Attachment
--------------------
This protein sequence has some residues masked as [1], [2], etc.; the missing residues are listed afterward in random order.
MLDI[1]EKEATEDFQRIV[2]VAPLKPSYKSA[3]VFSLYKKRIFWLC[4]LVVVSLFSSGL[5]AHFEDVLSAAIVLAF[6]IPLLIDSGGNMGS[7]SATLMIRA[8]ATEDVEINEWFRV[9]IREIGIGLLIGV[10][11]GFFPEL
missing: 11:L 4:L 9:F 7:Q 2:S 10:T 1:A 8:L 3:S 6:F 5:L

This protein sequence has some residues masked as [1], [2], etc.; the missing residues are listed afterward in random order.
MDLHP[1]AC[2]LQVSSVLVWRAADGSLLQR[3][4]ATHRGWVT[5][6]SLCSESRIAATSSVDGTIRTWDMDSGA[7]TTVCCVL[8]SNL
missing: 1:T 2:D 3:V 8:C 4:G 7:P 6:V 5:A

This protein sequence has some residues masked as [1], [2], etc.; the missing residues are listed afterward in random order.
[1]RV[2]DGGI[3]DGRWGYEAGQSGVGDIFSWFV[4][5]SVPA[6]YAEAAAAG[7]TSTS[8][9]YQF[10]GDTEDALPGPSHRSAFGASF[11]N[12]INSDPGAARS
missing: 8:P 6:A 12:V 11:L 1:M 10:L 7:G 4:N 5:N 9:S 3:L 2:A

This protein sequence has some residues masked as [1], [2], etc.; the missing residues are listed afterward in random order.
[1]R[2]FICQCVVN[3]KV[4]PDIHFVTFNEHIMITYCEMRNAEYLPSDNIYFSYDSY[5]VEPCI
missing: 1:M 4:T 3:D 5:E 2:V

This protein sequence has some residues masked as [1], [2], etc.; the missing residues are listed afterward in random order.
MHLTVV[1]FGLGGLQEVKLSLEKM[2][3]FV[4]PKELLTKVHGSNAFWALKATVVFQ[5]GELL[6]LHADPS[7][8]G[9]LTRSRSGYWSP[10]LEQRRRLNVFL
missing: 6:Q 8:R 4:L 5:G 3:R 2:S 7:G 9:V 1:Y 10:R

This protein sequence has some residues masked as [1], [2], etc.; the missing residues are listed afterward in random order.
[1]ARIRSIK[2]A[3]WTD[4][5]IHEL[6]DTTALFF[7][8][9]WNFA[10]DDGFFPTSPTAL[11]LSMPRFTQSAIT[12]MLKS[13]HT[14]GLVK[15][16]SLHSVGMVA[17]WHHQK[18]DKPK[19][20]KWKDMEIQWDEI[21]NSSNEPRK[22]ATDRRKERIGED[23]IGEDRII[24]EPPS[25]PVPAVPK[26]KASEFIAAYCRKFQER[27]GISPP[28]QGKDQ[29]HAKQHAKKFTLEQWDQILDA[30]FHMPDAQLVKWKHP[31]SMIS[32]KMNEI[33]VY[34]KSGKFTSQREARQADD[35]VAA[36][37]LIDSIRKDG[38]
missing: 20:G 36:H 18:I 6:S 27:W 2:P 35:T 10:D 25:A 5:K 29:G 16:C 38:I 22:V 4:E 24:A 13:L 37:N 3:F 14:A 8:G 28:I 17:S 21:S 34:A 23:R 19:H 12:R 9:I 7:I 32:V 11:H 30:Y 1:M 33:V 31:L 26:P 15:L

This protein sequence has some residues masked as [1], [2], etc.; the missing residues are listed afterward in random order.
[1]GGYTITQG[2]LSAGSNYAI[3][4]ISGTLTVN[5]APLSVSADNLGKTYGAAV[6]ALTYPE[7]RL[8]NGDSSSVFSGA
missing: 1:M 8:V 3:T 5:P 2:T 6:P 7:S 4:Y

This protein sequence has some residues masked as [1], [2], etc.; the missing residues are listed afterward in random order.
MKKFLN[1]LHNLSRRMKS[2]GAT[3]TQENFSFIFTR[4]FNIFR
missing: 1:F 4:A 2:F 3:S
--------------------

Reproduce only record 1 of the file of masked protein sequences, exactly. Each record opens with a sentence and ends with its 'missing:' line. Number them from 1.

This protein sequence has some residues masked as [1], [2], etc.; the missing residues are listed afterward in random order.
MLDI[1]EKEATEDFQRIV[2]VAPLKPSYKSA[3]VFSLYKKRIFWLC[4]LVVVSLFSSGL[5]AHFEDVLSAAIVLAF[6]IPLLIDSGGNMGS[7]SATLMIRA[8]ATEDVEINEWFRV[9]IREIGIGLLIGV[10][11]GFFPEL
missing: 11:L 4:L 9:F 7:Q 2:S 10:T 1:A 8:L 3:S 6:F 5:L